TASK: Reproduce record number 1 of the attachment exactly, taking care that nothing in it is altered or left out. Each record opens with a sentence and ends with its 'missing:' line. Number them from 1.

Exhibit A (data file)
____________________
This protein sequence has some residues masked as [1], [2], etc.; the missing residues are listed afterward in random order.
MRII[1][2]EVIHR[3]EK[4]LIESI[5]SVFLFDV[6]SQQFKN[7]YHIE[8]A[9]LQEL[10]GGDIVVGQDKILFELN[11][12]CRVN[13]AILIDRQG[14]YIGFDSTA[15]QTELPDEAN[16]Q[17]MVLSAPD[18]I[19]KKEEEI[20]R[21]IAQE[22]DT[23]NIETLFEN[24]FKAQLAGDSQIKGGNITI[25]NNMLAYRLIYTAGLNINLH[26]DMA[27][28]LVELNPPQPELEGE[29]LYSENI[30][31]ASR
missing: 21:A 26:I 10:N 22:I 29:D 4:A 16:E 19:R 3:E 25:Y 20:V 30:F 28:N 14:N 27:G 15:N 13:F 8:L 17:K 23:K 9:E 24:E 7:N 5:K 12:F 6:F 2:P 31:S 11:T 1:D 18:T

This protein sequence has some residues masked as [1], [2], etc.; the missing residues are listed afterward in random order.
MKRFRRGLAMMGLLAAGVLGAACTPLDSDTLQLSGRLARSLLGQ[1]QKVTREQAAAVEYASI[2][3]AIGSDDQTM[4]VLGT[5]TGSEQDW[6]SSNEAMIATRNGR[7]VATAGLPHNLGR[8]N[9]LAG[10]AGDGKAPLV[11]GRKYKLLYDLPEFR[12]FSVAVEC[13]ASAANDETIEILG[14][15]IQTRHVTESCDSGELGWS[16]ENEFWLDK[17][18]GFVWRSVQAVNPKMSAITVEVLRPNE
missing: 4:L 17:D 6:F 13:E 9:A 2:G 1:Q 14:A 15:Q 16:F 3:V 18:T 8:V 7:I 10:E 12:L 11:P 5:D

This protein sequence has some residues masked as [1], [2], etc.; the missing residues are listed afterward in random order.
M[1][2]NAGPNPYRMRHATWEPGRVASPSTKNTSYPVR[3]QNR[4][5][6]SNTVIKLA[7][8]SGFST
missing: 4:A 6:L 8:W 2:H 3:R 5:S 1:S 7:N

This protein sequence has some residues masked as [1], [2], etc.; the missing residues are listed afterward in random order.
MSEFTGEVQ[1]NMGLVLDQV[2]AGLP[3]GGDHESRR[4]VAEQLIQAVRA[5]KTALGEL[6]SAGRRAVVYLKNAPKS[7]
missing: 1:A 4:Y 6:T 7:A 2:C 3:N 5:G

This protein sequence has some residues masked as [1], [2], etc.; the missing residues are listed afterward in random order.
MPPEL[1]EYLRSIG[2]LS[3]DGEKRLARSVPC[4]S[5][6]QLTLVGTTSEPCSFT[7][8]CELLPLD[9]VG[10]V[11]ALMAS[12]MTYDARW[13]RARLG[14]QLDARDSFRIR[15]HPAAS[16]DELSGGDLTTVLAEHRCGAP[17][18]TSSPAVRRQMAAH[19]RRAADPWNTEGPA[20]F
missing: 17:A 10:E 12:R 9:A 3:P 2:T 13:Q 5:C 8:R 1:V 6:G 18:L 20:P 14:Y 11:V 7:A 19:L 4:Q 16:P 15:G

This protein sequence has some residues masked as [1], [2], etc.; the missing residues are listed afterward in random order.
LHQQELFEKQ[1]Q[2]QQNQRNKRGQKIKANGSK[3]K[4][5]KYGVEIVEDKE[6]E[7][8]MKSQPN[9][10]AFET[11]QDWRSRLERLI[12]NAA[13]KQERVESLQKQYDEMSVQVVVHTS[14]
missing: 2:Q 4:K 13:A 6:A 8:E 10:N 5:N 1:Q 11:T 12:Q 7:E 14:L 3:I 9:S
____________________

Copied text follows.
This protein sequence has some residues masked as [1], [2], etc.; the missing residues are listed afterward in random order.
MRII[1][2]EVIHR[3]EK[4]LIESI[5]SVFLFDV[6]SQQFKN[7]YHIE[8]A[9]LQEL[10]GGDIVVGQDKILFELN[11][12]CRVN[13]AILIDRQG[14]YIGFDSTA[15]QTELPDEAN[16]Q[17]MVLSAPD[18]I[19]KKEEEI[20]R[21]IAQE[22]DT[23]NIETLFEN[24]FKAQLAGDSQIKGGNITI[25]NNMLAYRLIYTAGLNINLH[26]DMA[27][28]LVELNPPQPELEGE[29]LYSENI[30][31]ASR
missing: 21:A 26:I 10:N 22:I 29:D 4:A 16:E 19:R 3:E 25:Y 20:V 30:F 28:N 14:N 27:G 15:N 13:F 8:L 17:K 23:K 9:E 24:E 7:N 5:K 12:F 6:F 2:P 31:S 11:T 1:D 18:T